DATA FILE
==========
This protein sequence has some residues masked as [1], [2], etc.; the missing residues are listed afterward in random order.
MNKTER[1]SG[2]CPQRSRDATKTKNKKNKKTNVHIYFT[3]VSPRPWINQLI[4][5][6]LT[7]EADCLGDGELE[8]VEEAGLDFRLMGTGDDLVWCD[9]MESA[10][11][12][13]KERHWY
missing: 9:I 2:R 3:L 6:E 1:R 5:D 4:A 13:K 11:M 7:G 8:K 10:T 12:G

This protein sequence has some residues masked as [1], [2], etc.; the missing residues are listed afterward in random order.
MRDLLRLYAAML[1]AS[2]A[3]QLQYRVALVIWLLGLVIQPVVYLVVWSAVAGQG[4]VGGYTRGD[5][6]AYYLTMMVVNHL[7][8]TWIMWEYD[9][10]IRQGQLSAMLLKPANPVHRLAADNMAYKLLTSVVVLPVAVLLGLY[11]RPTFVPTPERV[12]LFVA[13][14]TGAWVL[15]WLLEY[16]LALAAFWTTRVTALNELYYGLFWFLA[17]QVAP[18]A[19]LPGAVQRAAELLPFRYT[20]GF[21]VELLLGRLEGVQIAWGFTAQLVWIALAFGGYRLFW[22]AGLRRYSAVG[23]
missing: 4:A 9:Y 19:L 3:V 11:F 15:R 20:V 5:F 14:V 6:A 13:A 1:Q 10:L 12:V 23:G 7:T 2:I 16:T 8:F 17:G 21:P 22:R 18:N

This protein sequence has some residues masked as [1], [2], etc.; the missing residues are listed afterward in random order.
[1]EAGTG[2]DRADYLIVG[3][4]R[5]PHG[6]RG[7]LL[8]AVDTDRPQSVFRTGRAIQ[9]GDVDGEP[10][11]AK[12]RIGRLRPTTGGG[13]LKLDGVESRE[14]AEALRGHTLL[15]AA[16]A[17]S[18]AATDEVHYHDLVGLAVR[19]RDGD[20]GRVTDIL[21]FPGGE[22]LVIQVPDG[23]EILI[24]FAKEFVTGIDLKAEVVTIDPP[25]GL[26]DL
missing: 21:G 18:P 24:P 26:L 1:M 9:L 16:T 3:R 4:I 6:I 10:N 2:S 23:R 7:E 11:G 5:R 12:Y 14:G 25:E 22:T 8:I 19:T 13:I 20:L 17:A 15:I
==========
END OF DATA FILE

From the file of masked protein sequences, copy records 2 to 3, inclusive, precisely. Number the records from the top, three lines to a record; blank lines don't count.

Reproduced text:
This protein sequence has some residues masked as [1], [2], etc.; the missing residues are listed afterward in random order.
MRDLLRLYAAML[1]AS[2]A[3]QLQYRVALVIWLLGLVIQPVVYLVVWSAVAGQG[4]VGGYTRGD[5][6]AYYLTMMVVNHL[7][8]TWIMWEYD[9][10]IRQGQLSAMLLKPANPVHRLAADNMAYKLLTSVVVLPVAVLLGLY[11]RPTFVPTPERV[12]LFVA[13][14]TGAWVL[15]WLLEY[16]LALAAFWTTRVTALNELYYGLFWFLA[17]QVAP[18]A[19]LPGAVQRAAELLPFRYT[20]GF[21]VELLLGRLEGVQIAWGFTAQLVWIALAFGGYRLFW[22]AGLRRYSAVG[23]
missing: 4:A 9:Y 19:L 3:V 11:F 15:R 20:V 5:F 14:V 6:A 13:A 1:Q 10:L 12:V 23:G 7:T 2:I 16:T 8:F 17:G 21:P 22:R 18:N

This protein sequence has some residues masked as [1], [2], etc.; the missing residues are listed afterward in random order.
[1]EAGTG[2]DRADYLIVG[3][4]R[5]PHG[6]RG[7]LL[8]AVDTDRPQSVFRTGRAIQ[9]GDVDGEP[10][11]AK[12]RIGRLRPTTGGG[13]LKLDGVESRE[14]AEALRGHTLL[15]AA[16]A[17]S[18]AATDEVHYHDLVGLAVR[19]RDGD[20]GRVTDIL[21]FPGGE[22]LVIQVPDG[23]EILI[24]FAKEFVTGIDLKAEVVTIDPP[25]GL[26]DL
missing: 21:G 18:P 24:P 26:L 1:M 9:L 16:T 3:R 4:I 6:I 10:N 2:S 23:R 7:E 11:G 5:R 12:Y 14:G 25:E 22:T 8:I 19:T 13:I 20:L 17:A 15:I